Chronic brain damage in football players? Who cares?
The finding that professional football players, especially linemen, build up the same sort of chronic and irreversible brain damage as boxers will not attract 1% of the press or Congressional attention devoted to steroid use in baseball. And no one will ask why the head of the union is being as stubbornly obscurantist about the problem as the owners.
Author: Mark Kleiman
Professor of Public Policy at the NYU Marron Institute for Urban Management and editor of the Journal of Drug Policy Analysis. Teaches about the methods of policy analysis about drug abuse control and crime control policy, working out the implications of two principles: that swift and certain sanctions don't have to be severe to be effective, and that well-designed threats usually don't have to be carried out.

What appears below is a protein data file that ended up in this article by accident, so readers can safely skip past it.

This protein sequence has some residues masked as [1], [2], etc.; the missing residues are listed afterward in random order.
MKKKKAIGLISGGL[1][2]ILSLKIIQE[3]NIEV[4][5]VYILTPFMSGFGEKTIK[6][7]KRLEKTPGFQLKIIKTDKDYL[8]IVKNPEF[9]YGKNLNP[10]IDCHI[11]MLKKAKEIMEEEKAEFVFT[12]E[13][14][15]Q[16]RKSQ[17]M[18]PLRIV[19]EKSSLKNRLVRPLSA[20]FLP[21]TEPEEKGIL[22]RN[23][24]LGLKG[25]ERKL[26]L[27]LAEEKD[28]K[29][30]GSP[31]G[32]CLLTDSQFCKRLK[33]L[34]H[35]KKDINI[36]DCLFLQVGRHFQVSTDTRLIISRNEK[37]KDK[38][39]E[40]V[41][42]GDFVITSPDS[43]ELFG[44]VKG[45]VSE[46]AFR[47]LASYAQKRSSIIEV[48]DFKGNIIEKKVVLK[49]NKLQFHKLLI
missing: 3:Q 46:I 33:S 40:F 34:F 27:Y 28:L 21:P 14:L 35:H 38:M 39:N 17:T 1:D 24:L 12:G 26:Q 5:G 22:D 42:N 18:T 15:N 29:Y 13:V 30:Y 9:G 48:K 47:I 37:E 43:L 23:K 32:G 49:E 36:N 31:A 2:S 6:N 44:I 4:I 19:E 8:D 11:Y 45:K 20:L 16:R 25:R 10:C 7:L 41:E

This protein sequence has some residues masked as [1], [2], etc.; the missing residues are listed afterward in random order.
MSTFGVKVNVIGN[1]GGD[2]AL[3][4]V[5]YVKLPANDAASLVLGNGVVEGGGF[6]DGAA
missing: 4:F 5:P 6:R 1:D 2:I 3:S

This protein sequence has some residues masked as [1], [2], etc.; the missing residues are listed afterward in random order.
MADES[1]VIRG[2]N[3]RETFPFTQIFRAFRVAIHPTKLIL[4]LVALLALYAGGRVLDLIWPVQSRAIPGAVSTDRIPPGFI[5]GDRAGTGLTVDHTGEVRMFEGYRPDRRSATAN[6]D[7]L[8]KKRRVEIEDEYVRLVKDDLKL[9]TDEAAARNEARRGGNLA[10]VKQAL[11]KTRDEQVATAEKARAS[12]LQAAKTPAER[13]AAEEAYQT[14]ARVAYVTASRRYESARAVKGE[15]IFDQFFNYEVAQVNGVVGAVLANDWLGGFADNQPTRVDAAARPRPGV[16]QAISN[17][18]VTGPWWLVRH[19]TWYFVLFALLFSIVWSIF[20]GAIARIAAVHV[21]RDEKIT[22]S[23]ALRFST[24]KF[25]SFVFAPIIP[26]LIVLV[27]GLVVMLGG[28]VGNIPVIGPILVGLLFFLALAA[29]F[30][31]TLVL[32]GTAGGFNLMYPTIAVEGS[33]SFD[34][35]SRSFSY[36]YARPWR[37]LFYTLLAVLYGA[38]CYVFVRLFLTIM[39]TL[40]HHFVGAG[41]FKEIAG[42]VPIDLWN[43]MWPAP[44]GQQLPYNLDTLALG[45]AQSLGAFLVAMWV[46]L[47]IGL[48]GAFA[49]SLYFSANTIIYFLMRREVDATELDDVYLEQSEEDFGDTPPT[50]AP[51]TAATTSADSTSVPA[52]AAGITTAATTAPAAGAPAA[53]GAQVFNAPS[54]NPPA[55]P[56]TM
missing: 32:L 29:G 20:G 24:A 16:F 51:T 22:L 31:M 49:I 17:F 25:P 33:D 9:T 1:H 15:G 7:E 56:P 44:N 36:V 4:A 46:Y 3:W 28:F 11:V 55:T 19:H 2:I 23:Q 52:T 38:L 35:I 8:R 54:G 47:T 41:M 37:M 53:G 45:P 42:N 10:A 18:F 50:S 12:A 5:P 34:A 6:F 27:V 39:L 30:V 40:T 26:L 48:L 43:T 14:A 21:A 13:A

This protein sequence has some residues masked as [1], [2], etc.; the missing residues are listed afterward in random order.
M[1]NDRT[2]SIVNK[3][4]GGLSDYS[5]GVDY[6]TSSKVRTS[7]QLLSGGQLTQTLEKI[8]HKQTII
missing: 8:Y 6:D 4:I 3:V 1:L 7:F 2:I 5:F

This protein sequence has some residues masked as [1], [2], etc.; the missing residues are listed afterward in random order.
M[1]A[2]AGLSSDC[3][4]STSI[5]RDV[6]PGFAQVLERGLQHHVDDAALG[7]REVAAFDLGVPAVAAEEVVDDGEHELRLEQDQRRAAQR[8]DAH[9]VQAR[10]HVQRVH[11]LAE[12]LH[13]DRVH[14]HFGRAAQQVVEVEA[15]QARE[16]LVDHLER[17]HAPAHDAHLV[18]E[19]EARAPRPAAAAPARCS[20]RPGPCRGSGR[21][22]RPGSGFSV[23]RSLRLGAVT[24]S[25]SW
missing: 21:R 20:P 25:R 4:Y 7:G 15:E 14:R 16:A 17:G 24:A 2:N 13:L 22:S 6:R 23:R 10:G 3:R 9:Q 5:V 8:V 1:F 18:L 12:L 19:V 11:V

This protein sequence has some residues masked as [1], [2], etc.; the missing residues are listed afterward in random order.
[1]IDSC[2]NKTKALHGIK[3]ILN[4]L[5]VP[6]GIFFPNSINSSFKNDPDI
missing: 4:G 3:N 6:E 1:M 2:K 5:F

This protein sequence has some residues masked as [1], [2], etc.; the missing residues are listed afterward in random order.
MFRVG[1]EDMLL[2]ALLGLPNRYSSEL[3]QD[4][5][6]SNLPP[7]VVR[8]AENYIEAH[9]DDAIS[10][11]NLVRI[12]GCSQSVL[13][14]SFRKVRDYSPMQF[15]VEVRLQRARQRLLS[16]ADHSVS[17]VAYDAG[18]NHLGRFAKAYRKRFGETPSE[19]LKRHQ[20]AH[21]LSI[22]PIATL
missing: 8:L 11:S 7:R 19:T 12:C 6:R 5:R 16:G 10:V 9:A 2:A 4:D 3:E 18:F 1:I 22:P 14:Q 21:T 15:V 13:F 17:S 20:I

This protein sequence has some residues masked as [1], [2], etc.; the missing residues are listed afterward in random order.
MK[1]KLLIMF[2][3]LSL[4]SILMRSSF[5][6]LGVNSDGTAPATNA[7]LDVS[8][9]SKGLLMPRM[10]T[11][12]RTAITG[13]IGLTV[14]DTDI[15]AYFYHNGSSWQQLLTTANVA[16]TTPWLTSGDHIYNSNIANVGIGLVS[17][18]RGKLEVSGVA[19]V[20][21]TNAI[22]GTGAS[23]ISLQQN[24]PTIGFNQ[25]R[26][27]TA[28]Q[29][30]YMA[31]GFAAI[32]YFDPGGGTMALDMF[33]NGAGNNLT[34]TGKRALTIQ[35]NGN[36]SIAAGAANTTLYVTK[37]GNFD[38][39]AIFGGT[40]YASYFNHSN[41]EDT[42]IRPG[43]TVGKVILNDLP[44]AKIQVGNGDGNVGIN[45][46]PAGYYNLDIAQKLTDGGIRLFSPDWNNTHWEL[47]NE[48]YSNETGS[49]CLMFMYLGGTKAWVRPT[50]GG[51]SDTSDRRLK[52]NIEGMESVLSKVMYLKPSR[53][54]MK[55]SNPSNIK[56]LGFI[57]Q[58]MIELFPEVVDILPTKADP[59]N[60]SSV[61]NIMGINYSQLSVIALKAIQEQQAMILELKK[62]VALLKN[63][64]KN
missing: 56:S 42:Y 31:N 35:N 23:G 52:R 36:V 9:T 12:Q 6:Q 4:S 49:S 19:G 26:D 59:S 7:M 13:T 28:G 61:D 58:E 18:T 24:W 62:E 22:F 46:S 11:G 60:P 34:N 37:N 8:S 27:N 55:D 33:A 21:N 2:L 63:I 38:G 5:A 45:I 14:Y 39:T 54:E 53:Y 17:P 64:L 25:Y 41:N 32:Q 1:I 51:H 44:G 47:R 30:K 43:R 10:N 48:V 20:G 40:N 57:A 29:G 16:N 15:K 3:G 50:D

Drugs and Drug Policy: What Everyone Needs to Know (with Jonathan Caulkins and Angela Hawken)
When Brute Force Fails: How to Have Less Crime and Less Punishment (Princeton, 2009; named one of the "books of the year" by The Economist
Against Excess: Drug Policy for Results (Basic, 1993)
Marijuana: Costs of Abuse, Costs of Control (Greenwood, 1989)
View all posts by Mark Kleiman